Microsoft handed the reins of its Windows and Devices team from Terry Myerson to Rajesh Jha on Thursday, part of a series of moves signalling that Microsoft wants to bring a “unifying product ethos” to Windows, Office, and third-party apps.
In an email to employees, chief executive Satya Nadella explained that the future of Microsoft lay in “the intelligent cloud and the intelligent edge,” Nadella’s new way of describing Microsoft’s mission. Familiar names will help Microsoft get there: Panos Panay, who helped bring the original Surface to market, is now Microsoft’s Chief Product Officer, and Joe Belfiore will continue leading Microsoft’s Windows experiences.
But Nadella also offered some insight as to how he expects Jha to move forward, and what he expects out of him: coherence. “The purpose of this team is to instill a unifying product ethos across our end-user experiences and devices,” Nadella wrote.
“Computing experiences are evolving to include multiple senses and are no longer bound to one device at a time but increasingly spanning many as we move from home to work and on the go,” Nadella wrote. “These modern needs, habits and expectations of our customers are motivating us to bring Windows, Office, and third-party applications and devices into a more cohesive Microsoft 365 experience.”
What this means for you: It’s possible that Nadella is signalling the beginning of a “One Windows” vision that people began talking about earlier this year. How this will all play out, and what this means for you, isn’t yet known. What we do know is two things: Myerson’s transition will play out over the next few months, ensuring a smooth handover, and we’ll learn more at Build. Nadella’s email states that Belfiore plans to unveil the latest iteration of Microsoft’s Windows roadmap at its developer conference.
What could a unified Microsoft product ethos mean?
Nadella’s memo could be seen as giving credence to a more unified vision of Windows, beginning with its underpinnings, known as Core OS, and moving up through “composable shells” that could be adapted for various devices. As Windows Central and other sites have reported, this “CShell” would be a modular element that would be specific to a particular type of device: one for desktop PCs, one for notebooks, and so on. What isn’t clear is whether CShell and related efforts, such as a rumored “Andromeda” folding tablet, were R&D concepts or actual roadmaps. We hope Microsoft will bring some clarity to this at Build.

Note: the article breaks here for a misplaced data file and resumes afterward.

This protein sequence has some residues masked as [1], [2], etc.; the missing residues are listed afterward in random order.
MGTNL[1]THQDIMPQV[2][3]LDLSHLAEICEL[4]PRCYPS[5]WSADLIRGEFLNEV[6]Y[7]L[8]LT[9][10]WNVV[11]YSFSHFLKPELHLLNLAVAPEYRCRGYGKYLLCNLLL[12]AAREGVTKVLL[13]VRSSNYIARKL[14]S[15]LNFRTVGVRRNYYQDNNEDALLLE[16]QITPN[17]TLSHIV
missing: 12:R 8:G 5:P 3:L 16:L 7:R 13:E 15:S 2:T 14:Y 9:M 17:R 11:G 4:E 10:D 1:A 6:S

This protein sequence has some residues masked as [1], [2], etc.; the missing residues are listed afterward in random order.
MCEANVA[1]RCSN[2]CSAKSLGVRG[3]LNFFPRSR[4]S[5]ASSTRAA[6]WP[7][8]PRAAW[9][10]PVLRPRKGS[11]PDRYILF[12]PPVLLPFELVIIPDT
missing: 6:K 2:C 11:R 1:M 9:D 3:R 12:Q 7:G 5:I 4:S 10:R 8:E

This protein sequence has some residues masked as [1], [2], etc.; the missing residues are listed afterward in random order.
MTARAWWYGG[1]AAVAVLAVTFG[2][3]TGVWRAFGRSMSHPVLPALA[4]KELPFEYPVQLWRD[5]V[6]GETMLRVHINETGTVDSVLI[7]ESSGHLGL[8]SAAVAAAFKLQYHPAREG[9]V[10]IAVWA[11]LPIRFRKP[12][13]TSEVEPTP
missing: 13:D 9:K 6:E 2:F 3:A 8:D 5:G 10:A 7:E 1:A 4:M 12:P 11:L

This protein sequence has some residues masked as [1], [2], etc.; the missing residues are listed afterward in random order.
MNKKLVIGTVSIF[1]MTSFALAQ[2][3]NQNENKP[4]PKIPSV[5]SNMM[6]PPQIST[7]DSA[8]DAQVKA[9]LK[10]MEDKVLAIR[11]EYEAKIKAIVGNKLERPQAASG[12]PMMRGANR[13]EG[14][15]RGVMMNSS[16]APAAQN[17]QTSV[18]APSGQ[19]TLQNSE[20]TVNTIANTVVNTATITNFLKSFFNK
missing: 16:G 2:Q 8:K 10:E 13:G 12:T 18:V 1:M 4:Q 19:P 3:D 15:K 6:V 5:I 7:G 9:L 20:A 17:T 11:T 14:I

Nadella’s memo might also indicate that he expects his engineers to move faster to modernize the look and feel of Windows. Right now, for example, you can go into the Windows 10 Settings menu and make many adjustments to your system. But for certain tweaks, you still have to dive into the more antiquated Control Panel, which simply isn’t as friendly.
Finally, Microsoft may be trying to cut down on the feature disparity between the various flavors of Office apps. Versions of Office for the desktop, web, UWP, mobile, and Office 365, with varying user interfaces and feature sets for consumers and businesses, can create confusion. Skype, for example, is a mess.
The names you need to know
The majority of Nadella’s memo described the new roles of various executives. Here’s a short list of who’s doing what among the Microsoft ranks:
Rajesh Jha: A LinkedIn exec who later became the executive vice president of Office, Jha is now tasked with leading a new team focused on Experiences & Devices. Nadella wants a fresh start, with coherence across all product lines.
Panos Panay: Microsoft’s new Chief Product Officer “will lead our devices vision and further our product ethos across hardware and software boundaries for our first-party devices, while creating new categories and opportunities for the entire ecosystem,” Nadella wrote. This almost certainly ensures the viability of Surface and other Microsoft hardware.
Joe Belfiore: The well-liked former chief of the Windows Phone business will continue leading Windows experiences, Nadella wrote. The interesting point that Nadella makes is that he sees Windows more “deeply connect[ing]” to Microsoft 365, Microsoft’s combination of Office 365, Windows 10, and Enterprise Mobility + Security. Microsoft has clearly got the subscription religion. Expect Microsoft to drive this vision even more—at least within businesses.
Scott Guthrie: Another high-profile cloud name within Microsoft, Guthrie will take the helm of a new team overseeing Cloud + AI, as well as edge devices like the PC. Microsoft has continued to make AI a focus, including the recent announcement of Windows ML. It’s not clear whether Guthrie will actually oversee this part of the business, but Microsoft seems to keep trying to make Windows smarter.
Eric Lockard will be part of this team, leading a “Universal Store” effort. It’s not quite clear what Microsoft intends here, but a more comprehensive Store app is worth thinking about.
Alex Kipman will lead the AI Perception and Mixed Reality team, which will unite all of Microsoft’s speech, vision, MR and additional perception capabilities into one team, Nadella wrote.
As for Terry Myerson? Myerson wrote in a LinkedIn post that he’s “ready for a break.”
Microsoft Build begins May 7. Nadella’s memo sets the stage for what could be an exciting conference.